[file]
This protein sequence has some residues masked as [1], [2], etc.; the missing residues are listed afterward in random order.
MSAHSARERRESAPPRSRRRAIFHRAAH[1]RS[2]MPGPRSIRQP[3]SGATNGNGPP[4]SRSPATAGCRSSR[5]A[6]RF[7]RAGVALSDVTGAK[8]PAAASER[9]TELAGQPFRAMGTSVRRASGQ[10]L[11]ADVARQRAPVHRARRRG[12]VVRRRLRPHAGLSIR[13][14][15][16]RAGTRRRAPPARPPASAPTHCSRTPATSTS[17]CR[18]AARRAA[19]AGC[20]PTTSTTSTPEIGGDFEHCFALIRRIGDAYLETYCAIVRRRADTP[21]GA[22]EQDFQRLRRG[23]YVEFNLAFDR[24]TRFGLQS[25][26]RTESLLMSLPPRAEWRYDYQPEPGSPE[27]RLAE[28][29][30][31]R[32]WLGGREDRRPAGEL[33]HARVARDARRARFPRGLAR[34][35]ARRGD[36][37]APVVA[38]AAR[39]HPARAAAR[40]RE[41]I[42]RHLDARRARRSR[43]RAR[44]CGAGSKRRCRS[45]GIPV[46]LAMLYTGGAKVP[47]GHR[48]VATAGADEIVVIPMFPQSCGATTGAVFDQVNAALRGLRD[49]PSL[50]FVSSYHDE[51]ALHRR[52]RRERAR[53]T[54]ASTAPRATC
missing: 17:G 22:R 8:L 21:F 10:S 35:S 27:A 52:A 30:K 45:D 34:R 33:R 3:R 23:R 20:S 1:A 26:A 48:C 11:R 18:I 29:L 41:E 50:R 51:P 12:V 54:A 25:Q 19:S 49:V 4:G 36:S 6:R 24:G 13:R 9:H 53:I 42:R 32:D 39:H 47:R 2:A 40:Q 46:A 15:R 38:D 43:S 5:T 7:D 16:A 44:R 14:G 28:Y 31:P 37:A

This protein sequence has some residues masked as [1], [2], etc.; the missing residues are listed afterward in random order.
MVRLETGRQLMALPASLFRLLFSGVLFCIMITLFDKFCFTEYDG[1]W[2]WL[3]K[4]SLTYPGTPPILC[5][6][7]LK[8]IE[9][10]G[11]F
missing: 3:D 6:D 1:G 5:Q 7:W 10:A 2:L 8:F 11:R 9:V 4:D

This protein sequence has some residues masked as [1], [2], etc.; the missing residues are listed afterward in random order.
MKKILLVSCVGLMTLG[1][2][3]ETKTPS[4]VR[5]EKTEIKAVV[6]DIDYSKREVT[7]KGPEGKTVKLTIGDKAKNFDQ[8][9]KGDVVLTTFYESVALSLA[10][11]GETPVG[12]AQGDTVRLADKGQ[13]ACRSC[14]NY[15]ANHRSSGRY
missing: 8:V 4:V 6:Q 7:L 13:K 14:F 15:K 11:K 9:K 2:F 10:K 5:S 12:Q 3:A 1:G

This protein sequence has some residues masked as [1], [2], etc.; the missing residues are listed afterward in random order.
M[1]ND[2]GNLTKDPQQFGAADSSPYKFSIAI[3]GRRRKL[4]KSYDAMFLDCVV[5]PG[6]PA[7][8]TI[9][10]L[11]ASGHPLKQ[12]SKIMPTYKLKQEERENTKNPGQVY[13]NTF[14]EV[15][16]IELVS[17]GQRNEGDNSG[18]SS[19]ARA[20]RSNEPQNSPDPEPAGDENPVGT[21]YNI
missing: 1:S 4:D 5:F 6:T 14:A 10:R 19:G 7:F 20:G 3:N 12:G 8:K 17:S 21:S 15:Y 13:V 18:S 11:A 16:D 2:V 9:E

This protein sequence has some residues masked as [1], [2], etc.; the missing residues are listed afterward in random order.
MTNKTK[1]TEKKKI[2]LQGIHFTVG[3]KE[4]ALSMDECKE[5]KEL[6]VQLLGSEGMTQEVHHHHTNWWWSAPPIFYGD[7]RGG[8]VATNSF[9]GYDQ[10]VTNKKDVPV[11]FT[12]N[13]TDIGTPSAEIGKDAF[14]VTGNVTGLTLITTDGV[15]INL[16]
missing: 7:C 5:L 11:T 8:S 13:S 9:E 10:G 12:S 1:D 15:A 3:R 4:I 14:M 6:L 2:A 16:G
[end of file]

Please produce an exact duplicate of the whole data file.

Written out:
This protein sequence has some residues masked as [1], [2], etc.; the missing residues are listed afterward in random order.
MSAHSARERRESAPPRSRRRAIFHRAAH[1]RS[2]MPGPRSIRQP[3]SGATNGNGPP[4]SRSPATAGCRSSR[5]A[6]RF[7]RAGVALSDVTGAK[8]PAAASER[9]TELAGQPFRAMGTSVRRASGQ[10]L[11]ADVARQRAPVHRARRRG[12]VVRRRLRPHAGLSIR[13][14][15][16]RAGTRRRAPPARPPASAPTHCSRTPATSTS[17]CR[18]AARRAA[19]AGC[20]PTTSTTSTPEIGGDFEHCFALIRRIGDAYLETYCAIVRRRADTP[21]GA[22]EQDFQRLRRG[23]YVEFNLAFDR[24]TRFGLQS[25][26]RTESLLMSLPPRAEWRYDYQPEPGSPE[27]RLAE[28][29][30][31]R[32]WLGGREDRRPAGEL[33]HARVARDARRARFPRGLAR[34][35]ARRGD[36][37]APVVA[38]AAR[39]HPARAAAR[40]RE[41]I[42]RHLDARRARRSR[43]RAR[44]CGAGSKRRCRS[45]GIPV[46]LAMLYTGGAKVP[47]GHR[48]VATAGADEIVVIPMFPQSCGATTGAVFDQVNAALRGLRD[49]PSL[50]FVSSYHDE[51]ALHRR[52]RRERAR[53]T[54]ASTAPRATC
missing: 17:G 22:R 8:L 21:F 10:S 35:S 27:A 52:A 30:K 45:D 34:R 33:R 3:R 23:R 20:S 1:A 26:A 48:C 11:R 18:I 29:L 41:E 50:R 51:P 12:V 54:A 25:Q 19:S 49:V 4:G 36:S 6:R 24:G 13:R 9:H 53:I 42:R 32:D 39:H 47:R 2:A 40:Q 46:A 15:R 38:D 43:S 5:T 7:D 16:A 44:R 14:G 28:Y 31:P 37:A

This protein sequence has some residues masked as [1], [2], etc.; the missing residues are listed afterward in random order.
MVRLETGRQLMALPASLFRLLFSGVLFCIMITLFDKFCFTEYDG[1]W[2]WL[3]K[4]SLTYPGTPPILC[5][6][7]LK[8]IE[9][10]G[11]F
missing: 3:D 6:D 1:G 5:Q 7:W 10:A 2:L 8:F 11:R 9:V 4:D

This protein sequence has some residues masked as [1], [2], etc.; the missing residues are listed afterward in random order.
MKKILLVSCVGLMTLG[1][2][3]ETKTPS[4]VR[5]EKTEIKAVV[6]DIDYSKREVT[7]KGPEGKTVKLTIGDKAKNFDQ[8][9]KGDVVLTTFYESVALSLA[10][11]GETPVG[12]AQGDTVRLADKGQ[13]ACRSC[14]NY[15]ANHRSSGRY
missing: 8:V 4:V 6:Q 7:L 13:K 14:F 15:K 11:K 9:K 2:F 10:K 5:S 12:Q 3:A 1:G

This protein sequence has some residues masked as [1], [2], etc.; the missing residues are listed afterward in random order.
M[1]ND[2]GNLTKDPQQFGAADSSPYKFSIAI[3]GRRRKL[4]KSYDAMFLDCVV[5]PG[6]PA[7][8]TI[9][10]L[11]ASGHPLKQ[12]SKIMPTYKLKQEERENTKNPGQVY[13]NTF[14]EV[15][16]IELVS[17]GQRNEGDNSG[18]SS[19]ARA[20]RSNEPQNSPDPEPAGDENPVGT[21]YNI
missing: 1:S 4:D 5:F 6:T 14:A 10:R 19:G 7:F 20:G 3:N 12:G 8:K 17:S 21:S 15:Y 13:V 18:S 11:A 16:D 2:V 9:E

This protein sequence has some residues masked as [1], [2], etc.; the missing residues are listed afterward in random order.
MTNKTK[1]TEKKKI[2]LQGIHFTVG[3]KE[4]ALSMDECKE[5]KEL[6]VQLLGSEGMTQEVHHHHTNWWWSAPPIFYGD[7]RGG[8]VATNSF[9]GYDQ[10]VTNKKDVPV[11]FT[12]N[13]TDIGTPSAEIGKDAF[14]VTGNVTGLTLITTDGV[15]INL[16]
missing: 7:C 5:L 11:T 8:S 13:S 9:E 10:G 12:S 1:D 15:A 3:R 4:I 14:M 6:L 2:A 16:G